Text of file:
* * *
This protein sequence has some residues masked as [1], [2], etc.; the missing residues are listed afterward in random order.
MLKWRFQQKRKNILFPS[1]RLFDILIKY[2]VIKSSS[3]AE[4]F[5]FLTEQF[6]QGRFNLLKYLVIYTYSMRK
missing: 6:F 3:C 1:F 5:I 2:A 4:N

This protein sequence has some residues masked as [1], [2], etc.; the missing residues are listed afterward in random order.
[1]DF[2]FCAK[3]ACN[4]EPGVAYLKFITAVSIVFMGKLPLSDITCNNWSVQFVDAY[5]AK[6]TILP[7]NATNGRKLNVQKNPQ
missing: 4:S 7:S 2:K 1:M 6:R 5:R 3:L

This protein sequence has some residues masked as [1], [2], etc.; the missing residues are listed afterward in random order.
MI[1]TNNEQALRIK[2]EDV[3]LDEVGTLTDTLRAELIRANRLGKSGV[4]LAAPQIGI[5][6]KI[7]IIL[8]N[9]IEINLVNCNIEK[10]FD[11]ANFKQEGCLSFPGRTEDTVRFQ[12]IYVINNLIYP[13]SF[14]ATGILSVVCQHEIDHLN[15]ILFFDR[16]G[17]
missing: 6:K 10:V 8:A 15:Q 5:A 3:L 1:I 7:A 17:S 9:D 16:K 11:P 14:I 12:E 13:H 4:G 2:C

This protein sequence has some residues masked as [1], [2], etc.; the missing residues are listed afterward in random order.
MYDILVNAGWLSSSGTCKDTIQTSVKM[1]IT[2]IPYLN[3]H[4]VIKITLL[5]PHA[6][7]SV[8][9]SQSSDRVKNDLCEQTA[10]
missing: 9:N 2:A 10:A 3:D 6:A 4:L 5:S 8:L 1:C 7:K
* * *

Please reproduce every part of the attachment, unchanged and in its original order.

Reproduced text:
This protein sequence has some residues masked as [1], [2], etc.; the missing residues are listed afterward in random order.
MLKWRFQQKRKNILFPS[1]RLFDILIKY[2]VIKSSS[3]AE[4]F[5]FLTEQF[6]QGRFNLLKYLVIYTYSMRK
missing: 6:F 3:C 1:F 5:I 2:A 4:N

This protein sequence has some residues masked as [1], [2], etc.; the missing residues are listed afterward in random order.
[1]DF[2]FCAK[3]ACN[4]EPGVAYLKFITAVSIVFMGKLPLSDITCNNWSVQFVDAY[5]AK[6]TILP[7]NATNGRKLNVQKNPQ
missing: 4:S 7:S 2:K 1:M 6:R 5:R 3:L

This protein sequence has some residues masked as [1], [2], etc.; the missing residues are listed afterward in random order.
MI[1]TNNEQALRIK[2]EDV[3]LDEVGTLTDTLRAELIRANRLGKSGV[4]LAAPQIGI[5][6]KI[7]IIL[8]N[9]IEINLVNCNIEK[10]FD[11]ANFKQEGCLSFPGRTEDTVRFQ[12]IYVINNLIYP[13]SF[14]ATGILSVVCQHEIDHLN[15]ILFFDR[16]G[17]
missing: 6:K 10:V 8:A 15:Q 5:A 3:L 1:I 7:A 17:S 9:D 16:K 11:P 14:I 12:E 13:H 4:G 2:C

This protein sequence has some residues masked as [1], [2], etc.; the missing residues are listed afterward in random order.
MYDILVNAGWLSSSGTCKDTIQTSVKM[1]IT[2]IPYLN[3]H[4]VIKITLL[5]PHA[6][7]SV[8][9]SQSSDRVKNDLCEQTA[10]
missing: 9:N 2:A 10:A 3:D 6:A 4:L 5:S 8:L 1:C 7:K